The fear is bigger than my birthday, the economy, and ADHD. This about reining in my mind so that it doesn't wander, so I can stay focused enough to survive.
by Jane D.
The sister came to visit the other day. She sees the apartment that I am subletting and is clearly impressed. On the surface, the place looks great. Hey, it's a high-rise and has a doorman. "How much are you paying for this?" she asks. "Enough," I tell her, but I'm getting a bargain because it's a friend of a friend. The apartment is something from the pages of Architectural Digest, and for years it's been neglected, collecting dust, mold, and the technology is outdated, no place for a DVD plug in the television, which is lost in the VCR days. If you stand far away, you can't see the holes, but when you move closer, you realize that some things are not only dirty, but broken beyond repair.
Lately I have transformed into the Critic -- unconsciously finding holes in myself, in life, in the boyfriend, in the family, in the hustle and bustle and rat race of daily life that defines Gotham. Around the corner, too, is the birthday, a reminder that time only marches forward. It has been almost a year since the layoff, and now there is always the fear that it will happen again. This is bigger than the economy; this is about reining in my mind so that it doesn't wander, so I can stay focused enough to survive. This is an added challenge along with everything else, and to this day, a secret that I carry. So far, the bosses haven't seen the holes. Sure, there was the day I missed a meeting, the day that I totally forgot to follow up on the expenses that are owed to me, but overall distance shields them from the day to day ADHD reality. Why is it that every few days the desk is once again buried in paper? I want to burn it all.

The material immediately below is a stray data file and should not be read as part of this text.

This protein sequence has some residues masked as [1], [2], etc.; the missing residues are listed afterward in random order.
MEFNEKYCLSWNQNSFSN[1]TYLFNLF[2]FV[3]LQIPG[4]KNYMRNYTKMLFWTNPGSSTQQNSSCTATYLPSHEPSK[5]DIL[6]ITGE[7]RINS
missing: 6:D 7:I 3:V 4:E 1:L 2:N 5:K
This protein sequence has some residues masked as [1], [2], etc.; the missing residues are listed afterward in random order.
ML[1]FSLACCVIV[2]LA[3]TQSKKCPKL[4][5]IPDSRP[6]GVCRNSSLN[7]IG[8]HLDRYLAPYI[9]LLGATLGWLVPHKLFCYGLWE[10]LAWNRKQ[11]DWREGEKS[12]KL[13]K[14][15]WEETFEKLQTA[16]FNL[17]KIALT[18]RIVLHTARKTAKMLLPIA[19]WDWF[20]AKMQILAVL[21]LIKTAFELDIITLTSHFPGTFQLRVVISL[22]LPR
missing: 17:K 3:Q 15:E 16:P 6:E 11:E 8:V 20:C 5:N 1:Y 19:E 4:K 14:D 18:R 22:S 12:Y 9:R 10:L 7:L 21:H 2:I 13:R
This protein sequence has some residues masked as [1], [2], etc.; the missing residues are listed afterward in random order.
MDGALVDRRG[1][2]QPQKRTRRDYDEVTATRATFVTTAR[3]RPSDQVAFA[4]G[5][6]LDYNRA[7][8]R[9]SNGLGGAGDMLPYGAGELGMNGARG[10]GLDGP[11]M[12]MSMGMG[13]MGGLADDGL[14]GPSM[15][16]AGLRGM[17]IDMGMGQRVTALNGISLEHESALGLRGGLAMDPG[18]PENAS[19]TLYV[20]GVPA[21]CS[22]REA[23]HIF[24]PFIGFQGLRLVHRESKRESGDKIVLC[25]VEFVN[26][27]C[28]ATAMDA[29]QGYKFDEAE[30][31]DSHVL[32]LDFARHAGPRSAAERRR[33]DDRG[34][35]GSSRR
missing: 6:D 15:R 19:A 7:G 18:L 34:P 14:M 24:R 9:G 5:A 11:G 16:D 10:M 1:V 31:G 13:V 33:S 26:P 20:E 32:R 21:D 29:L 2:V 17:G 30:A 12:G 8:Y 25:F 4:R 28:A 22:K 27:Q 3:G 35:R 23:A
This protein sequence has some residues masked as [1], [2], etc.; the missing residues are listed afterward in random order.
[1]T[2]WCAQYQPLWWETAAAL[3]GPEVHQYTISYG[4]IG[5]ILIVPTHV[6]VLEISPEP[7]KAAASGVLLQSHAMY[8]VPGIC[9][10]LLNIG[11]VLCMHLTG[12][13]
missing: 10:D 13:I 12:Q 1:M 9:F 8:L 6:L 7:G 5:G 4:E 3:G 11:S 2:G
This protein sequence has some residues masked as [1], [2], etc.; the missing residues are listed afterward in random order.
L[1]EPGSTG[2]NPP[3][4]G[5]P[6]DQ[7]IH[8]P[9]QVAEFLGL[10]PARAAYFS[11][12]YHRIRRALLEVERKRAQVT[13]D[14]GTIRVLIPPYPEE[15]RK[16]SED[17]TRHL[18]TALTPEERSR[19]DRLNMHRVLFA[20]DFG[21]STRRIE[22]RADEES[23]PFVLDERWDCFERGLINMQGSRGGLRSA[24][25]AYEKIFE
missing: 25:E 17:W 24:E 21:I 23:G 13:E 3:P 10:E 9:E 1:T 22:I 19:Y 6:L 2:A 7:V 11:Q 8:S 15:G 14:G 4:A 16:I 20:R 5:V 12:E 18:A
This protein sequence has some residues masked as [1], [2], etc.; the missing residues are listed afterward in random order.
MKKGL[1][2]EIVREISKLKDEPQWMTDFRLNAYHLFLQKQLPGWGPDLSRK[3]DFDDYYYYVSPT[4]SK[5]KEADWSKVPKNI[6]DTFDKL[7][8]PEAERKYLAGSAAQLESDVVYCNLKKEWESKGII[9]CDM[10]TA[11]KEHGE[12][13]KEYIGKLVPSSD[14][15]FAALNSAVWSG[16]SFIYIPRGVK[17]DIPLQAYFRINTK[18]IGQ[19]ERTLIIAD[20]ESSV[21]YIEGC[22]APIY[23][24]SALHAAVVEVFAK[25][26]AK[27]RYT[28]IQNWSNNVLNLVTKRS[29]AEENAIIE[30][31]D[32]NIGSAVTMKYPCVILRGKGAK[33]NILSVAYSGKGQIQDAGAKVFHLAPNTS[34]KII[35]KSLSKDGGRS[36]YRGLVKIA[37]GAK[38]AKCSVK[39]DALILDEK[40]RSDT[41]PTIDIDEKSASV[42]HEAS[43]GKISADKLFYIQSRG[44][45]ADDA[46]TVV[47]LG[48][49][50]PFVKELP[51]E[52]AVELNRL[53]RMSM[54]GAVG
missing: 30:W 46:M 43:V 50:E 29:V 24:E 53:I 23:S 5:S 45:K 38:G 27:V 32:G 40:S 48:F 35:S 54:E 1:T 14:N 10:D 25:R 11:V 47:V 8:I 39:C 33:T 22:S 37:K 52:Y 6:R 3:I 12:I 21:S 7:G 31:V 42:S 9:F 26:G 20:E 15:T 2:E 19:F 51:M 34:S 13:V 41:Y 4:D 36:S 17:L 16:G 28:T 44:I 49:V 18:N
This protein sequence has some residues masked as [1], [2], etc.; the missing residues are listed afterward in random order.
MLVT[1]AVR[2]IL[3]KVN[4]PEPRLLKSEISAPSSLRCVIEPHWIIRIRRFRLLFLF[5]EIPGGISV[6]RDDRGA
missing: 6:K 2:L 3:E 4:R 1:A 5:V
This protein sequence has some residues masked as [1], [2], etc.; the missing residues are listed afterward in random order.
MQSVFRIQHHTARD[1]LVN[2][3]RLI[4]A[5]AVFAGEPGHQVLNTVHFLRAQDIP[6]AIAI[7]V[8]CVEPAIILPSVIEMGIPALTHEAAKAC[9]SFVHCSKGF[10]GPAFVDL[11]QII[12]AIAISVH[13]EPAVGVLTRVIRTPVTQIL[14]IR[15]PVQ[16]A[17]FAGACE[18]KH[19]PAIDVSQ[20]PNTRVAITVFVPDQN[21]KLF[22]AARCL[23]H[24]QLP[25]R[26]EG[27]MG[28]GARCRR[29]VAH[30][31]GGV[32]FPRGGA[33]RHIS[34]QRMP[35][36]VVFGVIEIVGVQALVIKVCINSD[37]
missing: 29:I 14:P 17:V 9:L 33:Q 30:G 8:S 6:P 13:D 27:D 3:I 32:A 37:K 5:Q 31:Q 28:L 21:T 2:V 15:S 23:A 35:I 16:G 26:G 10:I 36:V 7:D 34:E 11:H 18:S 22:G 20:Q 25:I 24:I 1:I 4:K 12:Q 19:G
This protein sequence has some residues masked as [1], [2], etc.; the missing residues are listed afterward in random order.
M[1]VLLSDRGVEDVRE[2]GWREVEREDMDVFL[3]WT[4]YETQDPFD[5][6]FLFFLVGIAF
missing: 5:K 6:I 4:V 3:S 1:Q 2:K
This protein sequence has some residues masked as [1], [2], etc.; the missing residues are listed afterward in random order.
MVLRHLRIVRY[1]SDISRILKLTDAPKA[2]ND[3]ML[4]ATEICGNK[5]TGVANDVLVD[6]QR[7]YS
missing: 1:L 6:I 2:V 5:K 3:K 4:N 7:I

Perhaps the biggest emotional battle lies with The Boyfriend who comes on the weekends. Overall he is wonderful, physically fit, over six feet tall, a professional with a promise of a stable future. We have fun when I am not afraid. Take note of the latter. Despite all of this, unhappiness hangs over like a gray cloud that spells "storm." The root of the problem is an overall restlessness and unhappiness when he comes and goes, and the phrase "plug and play" keeps popping up. I think back to the mother who left me as a teenager; she made many promises, all of which were unfulfilled, and she was never there for me at major milestones, such as graduation. I have said that I could forgive, but maybe I can't. Maybe I hold on to resentment in the same way an alcoholic does alcohol or an overeater does food. It's easier to stick with what we know, sometimes.
My response to uncertainty and fear of abandonment is building a wall and pushing people away. I don't need it or want it. I also can't help it. Every few weeks and increasingly so, I am angry at the boyfriend for leaving me here, leaving me to wait for his return, his text, his phone call. I feel like I am being more of a woman if I wait. I keep reminding myself: patience, patience. I will swallow my emotions and feelings, and then, like a Jack in the Box, it pops out again and I will whine and complain and push him away. "That's okay," "Forget it," "Whatever," "Nevermind." This is the vocabulary of someone who has clearly been rejected and hurt, and does not want to feel the sting of rejection again.
Ultimately, I know that fear will ruin things, but I can't help it and I'm not sure how to solve it so I sit with it on a bench called "fear, anxiety, and resentment," knowing very well that no amount of money, no job title and no home or even, yes, no man will slay this demon. All I can do is wait until it passes.